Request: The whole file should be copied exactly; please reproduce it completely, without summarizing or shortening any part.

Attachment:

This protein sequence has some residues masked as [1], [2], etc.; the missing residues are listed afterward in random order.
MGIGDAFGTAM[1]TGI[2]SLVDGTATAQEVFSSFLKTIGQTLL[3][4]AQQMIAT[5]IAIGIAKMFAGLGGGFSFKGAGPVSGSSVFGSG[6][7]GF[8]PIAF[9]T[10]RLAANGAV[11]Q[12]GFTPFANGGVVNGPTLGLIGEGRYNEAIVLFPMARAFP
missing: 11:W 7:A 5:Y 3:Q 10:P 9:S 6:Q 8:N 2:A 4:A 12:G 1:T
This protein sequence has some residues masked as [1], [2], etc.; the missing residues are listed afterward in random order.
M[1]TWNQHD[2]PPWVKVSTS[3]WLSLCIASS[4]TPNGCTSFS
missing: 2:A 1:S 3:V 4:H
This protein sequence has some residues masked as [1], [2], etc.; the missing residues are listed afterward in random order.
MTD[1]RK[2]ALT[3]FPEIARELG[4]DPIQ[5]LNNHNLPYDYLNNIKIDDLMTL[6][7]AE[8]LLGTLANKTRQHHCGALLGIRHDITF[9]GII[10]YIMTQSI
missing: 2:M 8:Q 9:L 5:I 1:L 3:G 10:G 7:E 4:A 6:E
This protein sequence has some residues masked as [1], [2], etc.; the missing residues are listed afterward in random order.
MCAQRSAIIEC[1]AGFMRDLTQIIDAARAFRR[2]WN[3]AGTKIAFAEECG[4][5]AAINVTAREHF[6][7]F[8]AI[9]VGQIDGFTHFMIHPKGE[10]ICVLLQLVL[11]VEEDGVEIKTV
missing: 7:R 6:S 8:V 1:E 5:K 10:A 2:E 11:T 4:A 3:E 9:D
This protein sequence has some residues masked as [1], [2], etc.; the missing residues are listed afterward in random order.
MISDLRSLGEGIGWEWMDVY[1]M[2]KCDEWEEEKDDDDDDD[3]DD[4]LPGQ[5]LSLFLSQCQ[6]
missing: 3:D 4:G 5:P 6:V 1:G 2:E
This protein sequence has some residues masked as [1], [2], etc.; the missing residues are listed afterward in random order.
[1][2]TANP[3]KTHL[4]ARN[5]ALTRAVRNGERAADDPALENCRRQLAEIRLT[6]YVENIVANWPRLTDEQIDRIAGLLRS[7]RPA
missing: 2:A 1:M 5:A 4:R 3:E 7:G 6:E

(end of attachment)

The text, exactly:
This protein sequence has some residues masked as [1], [2], etc.; the missing residues are listed afterward in random order.
MGIGDAFGTAM[1]TGI[2]SLVDGTATAQEVFSSFLKTIGQTLL[3][4]AQQMIAT[5]IAIGIAKMFAGLGGGFSFKGAGPVSGSSVFGSG[6][7]GF[8]PIAF[9]T[10]RLAANGAV[11]Q[12]GFTPFANGGVVNGPTLGLIGEGRYNEAIVLFPMARAFP
missing: 11:W 7:A 5:Y 3:Q 10:P 9:S 6:Q 8:N 2:A 4:A 12:G 1:T
This protein sequence has some residues masked as [1], [2], etc.; the missing residues are listed afterward in random order.
M[1]TWNQHD[2]PPWVKVSTS[3]WLSLCIASS[4]TPNGCTSFS
missing: 2:A 1:S 3:V 4:H
This protein sequence has some residues masked as [1], [2], etc.; the missing residues are listed afterward in random order.
MTD[1]RK[2]ALT[3]FPEIARELG[4]DPIQ[5]LNNHNLPYDYLNNIKIDDLMTL[6][7]AE[8]LLGTLANKTRQHHCGALLGIRHDITF[9]GII[10]YIMTQSI
missing: 2:M 8:Q 9:L 5:I 1:L 3:G 10:G 7:E 4:A 6:E
This protein sequence has some residues masked as [1], [2], etc.; the missing residues are listed afterward in random order.
MCAQRSAIIEC[1]AGFMRDLTQIIDAARAFRR[2]WN[3]AGTKIAFAEECG[4][5]AAINVTAREHF[6][7]F[8]AI[9]VGQIDGFTHFMIHPKGE[10]ICVLLQLVL[11]VEEDGVEIKTV
missing: 7:R 6:S 8:V 1:E 5:K 10:A 2:E 11:T 4:A 3:E 9:D
This protein sequence has some residues masked as [1], [2], etc.; the missing residues are listed afterward in random order.
MISDLRSLGEGIGWEWMDVY[1]M[2]KCDEWEEEKDDDDDDD[3]DD[4]LPGQ[5]LSLFLSQCQ[6]
missing: 3:D 4:G 5:P 6:V 1:G 2:E
This protein sequence has some residues masked as [1], [2], etc.; the missing residues are listed afterward in random order.
[1][2]TANP[3]KTHL[4]ARN[5]ALTRAVRNGERAADDPALENCRRQLAEIRLT[6]YVENIVANWPRLTDEQIDRIAGLLRS[7]RPA
missing: 2:A 1:M 5:A 4:R 3:E 7:G 6:E